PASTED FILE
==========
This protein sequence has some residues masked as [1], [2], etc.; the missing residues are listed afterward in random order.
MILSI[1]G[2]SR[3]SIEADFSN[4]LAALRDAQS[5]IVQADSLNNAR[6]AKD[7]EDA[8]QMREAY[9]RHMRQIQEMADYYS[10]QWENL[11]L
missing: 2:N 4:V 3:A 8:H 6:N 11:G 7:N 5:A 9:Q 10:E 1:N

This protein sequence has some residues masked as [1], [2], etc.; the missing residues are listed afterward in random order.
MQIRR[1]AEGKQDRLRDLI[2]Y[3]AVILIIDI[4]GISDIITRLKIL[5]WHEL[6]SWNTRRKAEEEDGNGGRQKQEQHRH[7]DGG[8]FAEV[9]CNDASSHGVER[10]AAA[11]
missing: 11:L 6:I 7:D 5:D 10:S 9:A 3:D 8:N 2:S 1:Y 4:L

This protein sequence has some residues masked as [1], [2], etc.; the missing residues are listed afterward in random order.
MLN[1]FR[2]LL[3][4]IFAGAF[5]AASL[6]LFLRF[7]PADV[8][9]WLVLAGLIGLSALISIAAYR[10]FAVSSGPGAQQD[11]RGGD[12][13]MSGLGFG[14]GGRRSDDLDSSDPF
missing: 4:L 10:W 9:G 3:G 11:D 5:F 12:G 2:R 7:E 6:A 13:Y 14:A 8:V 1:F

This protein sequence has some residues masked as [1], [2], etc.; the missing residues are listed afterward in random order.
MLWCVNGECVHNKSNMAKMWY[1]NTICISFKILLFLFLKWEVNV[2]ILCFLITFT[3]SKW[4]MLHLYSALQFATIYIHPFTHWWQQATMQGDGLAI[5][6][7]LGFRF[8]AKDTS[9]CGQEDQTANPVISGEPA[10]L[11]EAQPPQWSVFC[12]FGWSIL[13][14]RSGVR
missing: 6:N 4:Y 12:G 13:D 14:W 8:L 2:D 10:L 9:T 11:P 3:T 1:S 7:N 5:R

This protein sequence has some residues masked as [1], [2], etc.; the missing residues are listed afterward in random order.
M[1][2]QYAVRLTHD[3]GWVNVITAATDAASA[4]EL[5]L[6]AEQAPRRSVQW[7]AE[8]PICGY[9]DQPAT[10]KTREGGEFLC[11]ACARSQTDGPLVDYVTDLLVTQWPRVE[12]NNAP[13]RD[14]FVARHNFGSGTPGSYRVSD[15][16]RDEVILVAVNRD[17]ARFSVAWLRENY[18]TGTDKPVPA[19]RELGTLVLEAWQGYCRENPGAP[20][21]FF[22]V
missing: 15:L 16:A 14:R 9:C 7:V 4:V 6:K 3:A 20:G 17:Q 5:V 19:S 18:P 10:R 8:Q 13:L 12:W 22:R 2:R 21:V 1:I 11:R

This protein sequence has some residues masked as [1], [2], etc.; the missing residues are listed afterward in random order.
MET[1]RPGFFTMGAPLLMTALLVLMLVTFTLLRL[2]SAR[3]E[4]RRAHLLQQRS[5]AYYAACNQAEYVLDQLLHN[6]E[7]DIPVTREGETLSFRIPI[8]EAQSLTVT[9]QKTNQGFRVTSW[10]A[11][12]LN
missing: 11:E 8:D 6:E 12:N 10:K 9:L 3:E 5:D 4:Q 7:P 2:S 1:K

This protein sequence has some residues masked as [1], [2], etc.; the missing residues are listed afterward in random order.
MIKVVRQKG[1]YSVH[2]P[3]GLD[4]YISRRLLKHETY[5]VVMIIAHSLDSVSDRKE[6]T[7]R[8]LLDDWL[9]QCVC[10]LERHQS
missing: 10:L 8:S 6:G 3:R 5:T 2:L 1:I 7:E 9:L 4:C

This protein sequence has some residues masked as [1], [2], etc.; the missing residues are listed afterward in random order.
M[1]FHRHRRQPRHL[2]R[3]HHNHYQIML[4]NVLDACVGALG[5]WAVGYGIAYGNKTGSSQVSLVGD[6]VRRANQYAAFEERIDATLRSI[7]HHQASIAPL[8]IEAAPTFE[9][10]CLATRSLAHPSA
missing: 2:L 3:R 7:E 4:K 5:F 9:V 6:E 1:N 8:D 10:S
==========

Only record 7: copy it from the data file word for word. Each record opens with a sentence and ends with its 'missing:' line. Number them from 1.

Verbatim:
This protein sequence has some residues masked as [1], [2], etc.; the missing residues are listed afterward in random order.
MIKVVRQKG[1]YSVH[2]P[3]GLD[4]YISRRLLKHETY[5]VVMIIAHSLDSVSDRKE[6]T[7]R[8]LLDDWL[9]QCVC[10]LERHQS
missing: 10:L 8:S 6:G 3:R 5:T 2:L 1:I 7:E 9:L 4:C